A team led from the London School of Hygiene and Tropical Medicine conducted a review to investigate the prevalence of financial interests among patient organisations contributing to NICE’s health technology assessments, and the extent to which NICE’s disclosure policy ensures that decision-making committees are aware of these interests. They used accounts, annual reports, and websites of patient organisations; payments declared by pharmaceutical manufacturers on their websites and a centralised database (Disclosure UK); declarations of interests by nominated representatives of patient organisations; and responses from patient organisations.
The review included 53 patient organisations contributing to 41 NICE technology appraisals published in 2015 and 2016, with 117 separate occasions on which a patient organisation contributed to the appraisal of a technology. All but two of these technology appraisals received contributions from at least one patient organisation.
The researchers reported that almost three-quarters (72%) of patient organisations had accepted funding from the manufacturer(s) of a technology or a competitor product in the same or previous year that they had contributed to the appraisal of that technology. Specific interests were present on more than three in four (79%) of occasions on which patient organisations contributed to appraisals in 2015 and 2016. However, NICE’s decision-making committees were aware of barely one in five (21%) of specific interests. Furthermore, for almost two-thirds (62%) of the specific interests not known to committees, disclosure by patient organisations was not required by NICE’s policy.
The study authors commented: “Decisions on public funding of medicines and treatments are some of the most controversial in healthcare. Involvement of patients complements clinical and economic evidence with the experience of people actually living with the condition in question and is essential to an accurate and fair assessment of the value of new technologies. Yet if patient perspectives are truly given weight by decision makers, any potential bias must also be taken into account.”
They called for patient organisations to be held to disclosure standards just as robust as those for committee members. They also pointed out that clinical commissioning groups (CCGs) are expected to involve patients in local commissioning of services, but this interaction is not covered in conflicts of interest guidance for CCGs.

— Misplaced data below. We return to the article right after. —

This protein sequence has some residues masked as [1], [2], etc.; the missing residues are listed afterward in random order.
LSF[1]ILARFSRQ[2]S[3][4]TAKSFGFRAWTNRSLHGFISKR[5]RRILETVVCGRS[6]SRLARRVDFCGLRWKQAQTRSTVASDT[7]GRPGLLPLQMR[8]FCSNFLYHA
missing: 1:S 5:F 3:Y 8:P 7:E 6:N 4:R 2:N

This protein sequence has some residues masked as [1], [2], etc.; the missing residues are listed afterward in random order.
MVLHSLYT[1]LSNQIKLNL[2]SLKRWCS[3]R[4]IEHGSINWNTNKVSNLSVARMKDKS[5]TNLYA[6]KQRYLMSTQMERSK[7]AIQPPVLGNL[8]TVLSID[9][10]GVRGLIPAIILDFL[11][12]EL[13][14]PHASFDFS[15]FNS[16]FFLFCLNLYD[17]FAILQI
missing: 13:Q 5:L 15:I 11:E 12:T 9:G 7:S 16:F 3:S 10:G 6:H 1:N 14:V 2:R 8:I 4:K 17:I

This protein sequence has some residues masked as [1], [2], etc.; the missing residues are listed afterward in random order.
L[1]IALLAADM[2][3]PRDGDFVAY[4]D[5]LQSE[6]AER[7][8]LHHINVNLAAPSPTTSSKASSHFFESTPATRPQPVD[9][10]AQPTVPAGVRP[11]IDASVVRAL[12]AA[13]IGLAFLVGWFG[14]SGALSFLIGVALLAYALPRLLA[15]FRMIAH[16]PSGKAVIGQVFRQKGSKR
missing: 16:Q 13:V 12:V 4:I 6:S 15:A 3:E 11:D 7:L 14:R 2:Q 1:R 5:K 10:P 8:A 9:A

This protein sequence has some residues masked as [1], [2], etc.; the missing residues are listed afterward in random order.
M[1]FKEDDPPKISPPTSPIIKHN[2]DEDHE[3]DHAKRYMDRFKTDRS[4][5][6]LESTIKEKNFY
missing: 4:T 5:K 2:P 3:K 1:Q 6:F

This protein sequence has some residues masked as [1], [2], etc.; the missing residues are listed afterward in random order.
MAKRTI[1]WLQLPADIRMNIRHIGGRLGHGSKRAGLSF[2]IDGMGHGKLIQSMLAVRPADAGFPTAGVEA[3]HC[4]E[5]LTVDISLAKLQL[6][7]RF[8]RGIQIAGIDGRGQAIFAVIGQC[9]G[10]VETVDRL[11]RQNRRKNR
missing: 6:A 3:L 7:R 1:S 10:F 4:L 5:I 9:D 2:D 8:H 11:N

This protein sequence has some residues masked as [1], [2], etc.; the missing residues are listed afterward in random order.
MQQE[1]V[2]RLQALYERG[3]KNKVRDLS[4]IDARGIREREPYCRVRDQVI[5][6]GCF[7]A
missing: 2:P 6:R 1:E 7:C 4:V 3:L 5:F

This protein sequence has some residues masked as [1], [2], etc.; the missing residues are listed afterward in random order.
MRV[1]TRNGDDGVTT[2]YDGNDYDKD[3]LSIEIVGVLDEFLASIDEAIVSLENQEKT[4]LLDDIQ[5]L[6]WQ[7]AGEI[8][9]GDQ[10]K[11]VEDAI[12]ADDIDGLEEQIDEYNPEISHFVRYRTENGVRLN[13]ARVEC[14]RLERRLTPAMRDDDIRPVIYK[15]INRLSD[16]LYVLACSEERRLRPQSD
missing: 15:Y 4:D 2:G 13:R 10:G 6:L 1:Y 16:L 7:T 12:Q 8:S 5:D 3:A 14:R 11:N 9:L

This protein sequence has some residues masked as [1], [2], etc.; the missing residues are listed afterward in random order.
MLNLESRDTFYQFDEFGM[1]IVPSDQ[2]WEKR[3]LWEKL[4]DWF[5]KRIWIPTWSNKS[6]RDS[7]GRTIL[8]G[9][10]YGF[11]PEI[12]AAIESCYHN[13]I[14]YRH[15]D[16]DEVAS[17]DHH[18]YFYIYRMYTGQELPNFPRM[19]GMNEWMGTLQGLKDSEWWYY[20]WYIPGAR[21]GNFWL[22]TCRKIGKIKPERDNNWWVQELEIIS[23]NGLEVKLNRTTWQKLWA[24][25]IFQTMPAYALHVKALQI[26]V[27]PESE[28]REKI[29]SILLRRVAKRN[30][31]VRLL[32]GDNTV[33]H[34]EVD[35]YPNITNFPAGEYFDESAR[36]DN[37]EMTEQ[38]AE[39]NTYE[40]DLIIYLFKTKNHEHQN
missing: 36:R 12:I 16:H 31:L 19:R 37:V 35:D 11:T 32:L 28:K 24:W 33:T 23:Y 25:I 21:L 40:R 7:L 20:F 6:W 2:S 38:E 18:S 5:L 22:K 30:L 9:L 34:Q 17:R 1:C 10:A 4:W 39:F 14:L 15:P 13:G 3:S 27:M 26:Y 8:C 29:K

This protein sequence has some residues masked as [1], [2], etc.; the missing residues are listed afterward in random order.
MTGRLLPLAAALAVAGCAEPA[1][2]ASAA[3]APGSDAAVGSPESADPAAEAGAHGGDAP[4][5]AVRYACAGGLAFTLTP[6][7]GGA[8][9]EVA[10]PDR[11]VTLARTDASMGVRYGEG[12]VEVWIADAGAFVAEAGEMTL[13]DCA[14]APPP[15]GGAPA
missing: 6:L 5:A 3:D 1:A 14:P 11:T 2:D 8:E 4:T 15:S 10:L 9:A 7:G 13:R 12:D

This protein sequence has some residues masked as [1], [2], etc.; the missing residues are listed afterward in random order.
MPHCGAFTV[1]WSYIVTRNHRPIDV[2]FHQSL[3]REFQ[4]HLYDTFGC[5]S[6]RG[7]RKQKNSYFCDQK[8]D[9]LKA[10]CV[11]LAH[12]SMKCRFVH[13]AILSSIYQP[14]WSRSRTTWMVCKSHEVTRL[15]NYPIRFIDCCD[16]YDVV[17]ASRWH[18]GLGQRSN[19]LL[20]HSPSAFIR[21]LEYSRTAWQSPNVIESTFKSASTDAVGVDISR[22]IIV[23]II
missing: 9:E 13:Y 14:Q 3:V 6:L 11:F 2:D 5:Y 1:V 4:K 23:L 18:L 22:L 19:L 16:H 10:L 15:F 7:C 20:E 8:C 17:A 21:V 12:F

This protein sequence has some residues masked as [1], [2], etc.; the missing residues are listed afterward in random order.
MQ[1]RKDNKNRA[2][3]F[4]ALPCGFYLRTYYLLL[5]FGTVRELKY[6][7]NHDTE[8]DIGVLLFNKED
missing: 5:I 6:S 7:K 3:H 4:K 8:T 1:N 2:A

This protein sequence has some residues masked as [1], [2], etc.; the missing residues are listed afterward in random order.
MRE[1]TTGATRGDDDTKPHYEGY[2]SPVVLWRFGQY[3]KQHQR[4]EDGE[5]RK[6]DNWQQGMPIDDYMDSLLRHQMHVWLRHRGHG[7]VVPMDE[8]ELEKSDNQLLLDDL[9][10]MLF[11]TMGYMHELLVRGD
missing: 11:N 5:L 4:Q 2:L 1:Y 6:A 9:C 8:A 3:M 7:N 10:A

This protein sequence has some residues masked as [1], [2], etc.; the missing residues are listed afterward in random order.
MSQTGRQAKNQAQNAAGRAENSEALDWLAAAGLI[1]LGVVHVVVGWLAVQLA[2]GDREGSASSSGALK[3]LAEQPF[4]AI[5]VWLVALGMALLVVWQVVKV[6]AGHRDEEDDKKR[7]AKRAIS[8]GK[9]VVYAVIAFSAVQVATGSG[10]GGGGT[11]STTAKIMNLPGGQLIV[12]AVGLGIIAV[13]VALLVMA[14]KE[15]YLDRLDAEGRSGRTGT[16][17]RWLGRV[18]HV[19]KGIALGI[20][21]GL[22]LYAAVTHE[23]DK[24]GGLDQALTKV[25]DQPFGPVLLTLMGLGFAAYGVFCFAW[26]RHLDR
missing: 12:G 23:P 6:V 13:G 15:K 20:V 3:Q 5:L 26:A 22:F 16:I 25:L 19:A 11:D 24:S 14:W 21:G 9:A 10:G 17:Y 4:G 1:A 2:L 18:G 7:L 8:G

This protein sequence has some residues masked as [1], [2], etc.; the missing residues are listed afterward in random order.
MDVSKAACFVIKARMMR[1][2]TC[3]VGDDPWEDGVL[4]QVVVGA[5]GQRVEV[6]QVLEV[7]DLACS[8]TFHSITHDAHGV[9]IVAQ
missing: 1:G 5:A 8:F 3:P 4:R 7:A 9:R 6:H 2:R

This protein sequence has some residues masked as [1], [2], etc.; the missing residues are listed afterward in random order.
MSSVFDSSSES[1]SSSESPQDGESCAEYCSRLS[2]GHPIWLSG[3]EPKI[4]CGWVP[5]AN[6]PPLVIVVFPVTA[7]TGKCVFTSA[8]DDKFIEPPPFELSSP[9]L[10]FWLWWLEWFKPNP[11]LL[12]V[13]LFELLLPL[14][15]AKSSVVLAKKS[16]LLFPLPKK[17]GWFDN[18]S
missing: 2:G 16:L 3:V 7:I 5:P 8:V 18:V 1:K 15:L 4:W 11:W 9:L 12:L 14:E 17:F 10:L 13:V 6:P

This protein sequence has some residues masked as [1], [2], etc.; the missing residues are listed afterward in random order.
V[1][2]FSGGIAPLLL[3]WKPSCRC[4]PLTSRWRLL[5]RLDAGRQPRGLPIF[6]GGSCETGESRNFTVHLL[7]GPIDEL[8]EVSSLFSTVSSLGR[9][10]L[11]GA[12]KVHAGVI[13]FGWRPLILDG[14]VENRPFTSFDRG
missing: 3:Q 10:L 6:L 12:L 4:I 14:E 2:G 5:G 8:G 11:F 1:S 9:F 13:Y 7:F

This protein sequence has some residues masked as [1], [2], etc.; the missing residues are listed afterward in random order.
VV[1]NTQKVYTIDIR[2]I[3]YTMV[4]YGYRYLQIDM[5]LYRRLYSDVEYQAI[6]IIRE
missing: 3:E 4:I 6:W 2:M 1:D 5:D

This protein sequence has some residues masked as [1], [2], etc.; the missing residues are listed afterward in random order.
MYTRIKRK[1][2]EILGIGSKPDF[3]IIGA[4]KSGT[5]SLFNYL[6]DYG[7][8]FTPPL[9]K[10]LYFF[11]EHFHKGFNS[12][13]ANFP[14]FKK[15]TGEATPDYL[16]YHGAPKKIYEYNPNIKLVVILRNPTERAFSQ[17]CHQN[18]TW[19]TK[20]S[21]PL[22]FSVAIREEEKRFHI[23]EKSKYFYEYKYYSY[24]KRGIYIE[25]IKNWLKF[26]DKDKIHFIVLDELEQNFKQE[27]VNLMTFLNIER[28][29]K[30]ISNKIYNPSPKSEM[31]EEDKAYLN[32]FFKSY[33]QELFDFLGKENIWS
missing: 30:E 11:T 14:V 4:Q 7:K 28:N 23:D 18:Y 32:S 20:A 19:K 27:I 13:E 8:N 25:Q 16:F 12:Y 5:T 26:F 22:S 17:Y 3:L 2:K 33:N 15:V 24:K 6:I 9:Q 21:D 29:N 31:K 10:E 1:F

They concluded: “A more robust disclosure framework and greater transparency from patient organisations and manufacturers is needed to sustain the patient’s voice in policy and reassure the public that healthcare decisions are not unduly influenced by industry.”
The authors of an accompanying editorial** argued that for NICE (and its counterparts in other countries) to better judge and interpret recommendations made by patient organisations, its policies must require disclosure in all circumstances and not just in the nomination of patient and clinical experts, and it “must ensure complete enforcement with compliance from all patient organisations”.
However, they pointed out, in the current study almost all of the nominated patient and clinical experts who declared financial conflicts of interest were nonetheless selected to attend NICE committee meetings; and similar proportions of those declaring and not declaring conflicts attended NICE meetings. They noted: “Disclosure alone does not provide a robust enough safeguard to ensure public trust, and additional legislation and organisational policies are needed for all stakeholders to react in a meaningful way to the information disclosed.”
*Mandeville KL, Barker R, Packham A, et al. Financial interests of patient organisations contributing to health technology assessment at England’s National Institute for Health and Care Excellence: policy review. BMJ 2019; 364: k5300.
**Bruno B, Rose S. Patient organizations and conflict of interest. BMJ 2019; 364:l129 doi: 10.1136/bmj.l129.